Nuclear receptor ROR (IPR003079)
Short name: ROR_rcpt
Overlapping homologous superfamilies
- Nuclear hormone receptor (IPR001723)
- Nuclear receptor ROR (IPR003079)
Steroid or nuclear hormone receptors (4A nuclear receptor, NRs) constitute an important superfamily of transcription regulators that are involved in widely diverse physiological functions, including control of embryonic development, cell differentiation and homeostasis. Members of the superfamily include the steroid hormone receptors and receptors for thyroid hormone, retinoids, 1,25-dihydroxy-vitamin D3 and a variety of other ligands [PMID: 14747695]. The proteins function as dimeric molecules in nuclei to regulate the transcription of target genes in a ligand-responsive manner [PMID: 7899080, PMID: 8165128]. In addition to C-terminal ligand-binding domains, these nuclear receptors contain a highly-conserved, N-terminal zinc-finger that mediates specific binding to target DNA sequences, termed ligand-responsive elements. In the absence of ligand, steroid hormone receptors are thought to be weakly associated with nuclear components; hormone binding greatly increases receptor affinity.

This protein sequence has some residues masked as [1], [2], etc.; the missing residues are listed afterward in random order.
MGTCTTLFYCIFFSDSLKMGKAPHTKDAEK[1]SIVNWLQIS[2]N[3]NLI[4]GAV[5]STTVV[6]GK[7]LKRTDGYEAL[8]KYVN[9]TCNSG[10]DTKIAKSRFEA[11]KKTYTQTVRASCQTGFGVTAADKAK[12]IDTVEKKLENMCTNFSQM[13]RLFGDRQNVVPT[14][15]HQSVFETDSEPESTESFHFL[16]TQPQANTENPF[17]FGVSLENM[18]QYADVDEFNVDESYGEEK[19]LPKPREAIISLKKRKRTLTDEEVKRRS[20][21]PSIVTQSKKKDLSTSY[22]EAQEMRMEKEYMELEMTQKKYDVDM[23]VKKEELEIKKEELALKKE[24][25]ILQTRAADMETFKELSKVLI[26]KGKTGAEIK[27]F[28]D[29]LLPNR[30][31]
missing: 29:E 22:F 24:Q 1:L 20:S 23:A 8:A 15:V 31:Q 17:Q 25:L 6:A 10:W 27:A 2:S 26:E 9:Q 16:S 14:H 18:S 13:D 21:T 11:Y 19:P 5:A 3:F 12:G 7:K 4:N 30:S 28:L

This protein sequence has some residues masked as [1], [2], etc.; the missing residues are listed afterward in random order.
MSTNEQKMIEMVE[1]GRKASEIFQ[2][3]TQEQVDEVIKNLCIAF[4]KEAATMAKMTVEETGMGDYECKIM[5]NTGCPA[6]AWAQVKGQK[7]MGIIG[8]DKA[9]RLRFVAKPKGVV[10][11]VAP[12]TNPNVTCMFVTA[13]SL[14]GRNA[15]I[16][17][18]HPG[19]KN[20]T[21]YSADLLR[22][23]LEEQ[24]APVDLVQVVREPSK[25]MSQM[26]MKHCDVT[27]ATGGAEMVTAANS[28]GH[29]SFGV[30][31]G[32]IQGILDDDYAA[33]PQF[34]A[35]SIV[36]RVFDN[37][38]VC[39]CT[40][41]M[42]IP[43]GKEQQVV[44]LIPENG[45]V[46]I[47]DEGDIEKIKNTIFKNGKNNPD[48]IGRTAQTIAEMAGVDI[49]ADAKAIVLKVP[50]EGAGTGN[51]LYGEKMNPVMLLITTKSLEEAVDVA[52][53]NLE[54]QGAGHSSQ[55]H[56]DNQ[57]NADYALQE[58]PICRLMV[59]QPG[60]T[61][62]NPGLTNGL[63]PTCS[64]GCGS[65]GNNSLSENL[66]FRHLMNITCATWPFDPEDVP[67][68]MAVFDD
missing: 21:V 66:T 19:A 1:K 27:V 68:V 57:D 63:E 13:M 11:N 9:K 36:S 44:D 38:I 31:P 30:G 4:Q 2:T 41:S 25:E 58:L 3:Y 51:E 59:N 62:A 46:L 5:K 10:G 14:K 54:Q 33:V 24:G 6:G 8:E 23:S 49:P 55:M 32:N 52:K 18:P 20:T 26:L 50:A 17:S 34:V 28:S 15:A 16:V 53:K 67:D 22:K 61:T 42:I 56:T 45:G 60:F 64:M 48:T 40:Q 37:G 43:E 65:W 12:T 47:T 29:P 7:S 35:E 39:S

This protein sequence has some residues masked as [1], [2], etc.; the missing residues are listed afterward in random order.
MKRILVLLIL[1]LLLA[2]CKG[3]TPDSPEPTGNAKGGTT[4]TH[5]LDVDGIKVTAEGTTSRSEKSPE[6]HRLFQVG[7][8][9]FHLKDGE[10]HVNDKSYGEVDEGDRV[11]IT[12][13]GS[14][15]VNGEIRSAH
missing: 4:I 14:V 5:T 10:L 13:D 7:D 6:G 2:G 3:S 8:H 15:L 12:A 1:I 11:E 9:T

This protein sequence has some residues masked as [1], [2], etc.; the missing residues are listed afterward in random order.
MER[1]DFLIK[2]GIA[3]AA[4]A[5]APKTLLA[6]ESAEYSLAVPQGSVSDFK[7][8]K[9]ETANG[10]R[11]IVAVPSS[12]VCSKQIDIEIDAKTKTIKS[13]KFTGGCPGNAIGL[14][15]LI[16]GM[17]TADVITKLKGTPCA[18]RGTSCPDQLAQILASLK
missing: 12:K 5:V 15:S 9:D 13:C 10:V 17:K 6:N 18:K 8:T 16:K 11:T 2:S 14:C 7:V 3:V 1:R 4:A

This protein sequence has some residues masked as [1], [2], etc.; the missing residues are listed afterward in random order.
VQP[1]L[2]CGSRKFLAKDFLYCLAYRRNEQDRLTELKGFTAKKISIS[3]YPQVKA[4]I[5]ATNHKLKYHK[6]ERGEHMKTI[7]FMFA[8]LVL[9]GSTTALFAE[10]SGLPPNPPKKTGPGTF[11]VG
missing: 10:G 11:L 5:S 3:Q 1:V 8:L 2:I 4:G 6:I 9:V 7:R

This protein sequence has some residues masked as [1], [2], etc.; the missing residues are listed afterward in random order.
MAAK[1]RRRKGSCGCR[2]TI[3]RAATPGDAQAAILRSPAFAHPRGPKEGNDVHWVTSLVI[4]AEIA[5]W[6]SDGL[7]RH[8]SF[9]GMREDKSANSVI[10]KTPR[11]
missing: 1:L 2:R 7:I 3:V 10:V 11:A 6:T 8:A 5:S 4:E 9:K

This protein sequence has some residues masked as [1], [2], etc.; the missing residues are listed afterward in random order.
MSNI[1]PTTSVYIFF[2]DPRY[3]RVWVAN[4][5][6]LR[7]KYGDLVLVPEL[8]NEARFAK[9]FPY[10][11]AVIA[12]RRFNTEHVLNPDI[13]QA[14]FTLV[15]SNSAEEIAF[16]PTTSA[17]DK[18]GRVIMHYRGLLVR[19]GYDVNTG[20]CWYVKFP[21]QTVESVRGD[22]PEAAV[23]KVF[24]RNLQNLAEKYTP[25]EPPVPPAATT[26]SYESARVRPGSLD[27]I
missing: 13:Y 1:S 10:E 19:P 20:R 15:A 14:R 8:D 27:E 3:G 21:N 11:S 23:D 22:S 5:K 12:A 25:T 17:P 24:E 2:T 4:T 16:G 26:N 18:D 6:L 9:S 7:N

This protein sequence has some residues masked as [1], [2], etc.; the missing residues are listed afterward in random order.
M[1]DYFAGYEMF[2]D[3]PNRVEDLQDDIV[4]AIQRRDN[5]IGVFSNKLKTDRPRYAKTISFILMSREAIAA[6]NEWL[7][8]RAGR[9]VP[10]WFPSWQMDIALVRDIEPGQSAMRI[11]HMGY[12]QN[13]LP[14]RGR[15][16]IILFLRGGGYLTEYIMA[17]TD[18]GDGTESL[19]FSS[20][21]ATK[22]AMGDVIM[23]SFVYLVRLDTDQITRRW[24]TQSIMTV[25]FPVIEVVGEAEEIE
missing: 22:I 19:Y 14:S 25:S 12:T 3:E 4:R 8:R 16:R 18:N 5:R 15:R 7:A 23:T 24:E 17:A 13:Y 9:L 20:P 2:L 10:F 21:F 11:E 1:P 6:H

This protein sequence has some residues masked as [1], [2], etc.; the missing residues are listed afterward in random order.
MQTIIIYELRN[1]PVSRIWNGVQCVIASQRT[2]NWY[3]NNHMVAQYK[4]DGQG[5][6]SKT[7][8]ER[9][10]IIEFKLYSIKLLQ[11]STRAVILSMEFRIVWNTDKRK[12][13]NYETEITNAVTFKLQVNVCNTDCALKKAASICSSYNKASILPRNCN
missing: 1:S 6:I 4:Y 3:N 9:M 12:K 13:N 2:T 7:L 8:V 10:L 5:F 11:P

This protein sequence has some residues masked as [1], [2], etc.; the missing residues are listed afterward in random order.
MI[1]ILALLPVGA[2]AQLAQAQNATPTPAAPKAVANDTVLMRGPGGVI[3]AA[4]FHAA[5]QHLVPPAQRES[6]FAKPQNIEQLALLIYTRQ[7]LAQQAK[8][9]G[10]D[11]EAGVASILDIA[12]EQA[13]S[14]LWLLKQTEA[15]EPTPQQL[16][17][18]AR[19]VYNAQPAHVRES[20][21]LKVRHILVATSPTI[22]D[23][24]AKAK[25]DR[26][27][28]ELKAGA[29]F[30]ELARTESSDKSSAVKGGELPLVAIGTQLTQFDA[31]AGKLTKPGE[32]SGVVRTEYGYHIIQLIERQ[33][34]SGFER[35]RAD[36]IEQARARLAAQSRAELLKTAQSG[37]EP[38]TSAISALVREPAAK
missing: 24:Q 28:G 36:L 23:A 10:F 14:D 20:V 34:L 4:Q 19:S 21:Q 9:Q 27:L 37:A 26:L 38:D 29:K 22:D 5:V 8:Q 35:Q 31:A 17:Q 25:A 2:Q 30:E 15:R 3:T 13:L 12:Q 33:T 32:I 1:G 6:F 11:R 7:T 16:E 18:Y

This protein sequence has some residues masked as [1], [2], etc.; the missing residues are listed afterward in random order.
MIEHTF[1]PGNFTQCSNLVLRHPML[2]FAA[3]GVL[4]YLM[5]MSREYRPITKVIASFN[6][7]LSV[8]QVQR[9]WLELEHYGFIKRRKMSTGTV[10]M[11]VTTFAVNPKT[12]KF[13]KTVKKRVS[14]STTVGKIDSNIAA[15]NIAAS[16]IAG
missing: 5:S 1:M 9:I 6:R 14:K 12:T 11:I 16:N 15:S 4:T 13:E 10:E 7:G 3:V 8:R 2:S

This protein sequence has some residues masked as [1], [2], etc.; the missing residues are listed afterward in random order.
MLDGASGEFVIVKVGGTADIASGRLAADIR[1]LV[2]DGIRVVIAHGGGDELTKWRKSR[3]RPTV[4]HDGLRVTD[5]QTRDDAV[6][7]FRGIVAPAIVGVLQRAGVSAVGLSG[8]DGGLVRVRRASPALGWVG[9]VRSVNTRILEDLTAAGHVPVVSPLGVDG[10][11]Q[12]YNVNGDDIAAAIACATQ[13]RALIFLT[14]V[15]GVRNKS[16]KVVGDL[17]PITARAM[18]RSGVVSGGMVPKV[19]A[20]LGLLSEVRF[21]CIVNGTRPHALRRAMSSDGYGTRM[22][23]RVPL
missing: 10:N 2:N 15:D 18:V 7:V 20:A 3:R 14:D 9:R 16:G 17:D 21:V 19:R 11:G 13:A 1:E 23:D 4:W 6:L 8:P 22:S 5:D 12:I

NRs are extremely important in medical research, a large number of them being implicated in diseases such as cancer, diabetes, hormone resistance syndromes, etc. While several NRs act as ligand-inducible transcription factors, many do not yet have a defined ligand and are accordingly termed 'orphan' receptors. During the last decade, more than 300 NRs have been described, many of which are orphans, which cannot easily be named due to current nomenclature confusions in the literature. However, a new system has recently been introduced in an attempt to rationalise the increasingly complex set of names used to describe superfamily members.
Retinoic acid-related orphan receptors (RORs) are orphan NRs related to retinoic acid receptors and include ROR-alpha, ROR-beta and ROR-gamma, which are also referred to as RORA, RORB and RORC. ROR-alpha, ROR-beta and ROR-gamma regulate circadian rhythms with ROR-alpha playing the central role [PMID: 15821743]. ROR-alpha has a key role in the development of the cerebellum. ROR-beta is necessary for the proliferation and differentiation of retinal cells. ROR-gamma is required for lymph-node organogenesis [PMID: 25816151].
- PR01293 (RORNUCRECPTR)